Mohammad bin Salman Is Scared of Saudi Expats

The crown prince will stop at nothing to silence his growing number of critics, regardless of where they live.

A woman holds a portrait of missing journalist and Riyadh critic Jamal Khashoggi reading "Jamal Khashoggi is missing since October 2" during a demonstration in front of the Saudi Arabian consulate on Oct. 9, 2018 in Istanbul. (OZAN KOSE/AFP/Getty Images)
A woman holds a portrait of missing journalist and Riyadh critic Jamal Khashoggi reading "Jamal Khashoggi is missing since October 2" during a demonstration in front of the Saudi Arabian consulate on Oct. 9, 2018 in Istanbul. (OZAN KOSE/AFP/Getty Images)

A week after he entered the Saudi consulate in Istanbul, the veteran Saudi journalist and Washington Post columnist Jamal Khashoggi remains missing amid reports of a possible assassination on the orders of the Saudi government. The many U.S. lawmakers, journalists, and activists who had come to consider the former Saudi royal court advisor an indispensable independent voice on political developments in his native country, and specifically on the controversial policies of Saudi Crown Prince Mohammed bin Salman, have demanded answers from the Saudi government. They have been met with only official denials of any Saudi involvement.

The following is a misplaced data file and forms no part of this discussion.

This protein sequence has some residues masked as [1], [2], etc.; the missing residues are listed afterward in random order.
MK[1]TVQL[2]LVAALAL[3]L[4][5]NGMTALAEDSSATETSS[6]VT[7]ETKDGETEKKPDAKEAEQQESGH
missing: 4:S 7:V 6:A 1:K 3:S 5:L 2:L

If the Saudi government is eventually shown to have been involved in Khashoggi’s mistreatment, much less his death, the big question would be why. At a time when Mohammed bin Salman has spent billions of dollars to revamp his image abroad, why would Saudi Arabia go after such a well-known writer who had made a home for himself in Washington? Even high-profile commentators who have previously praised Mohammed bin Salman’s reforms have warned that kidnapping and possibly killing Khashoggi would prove to be a disaster for the Saudis.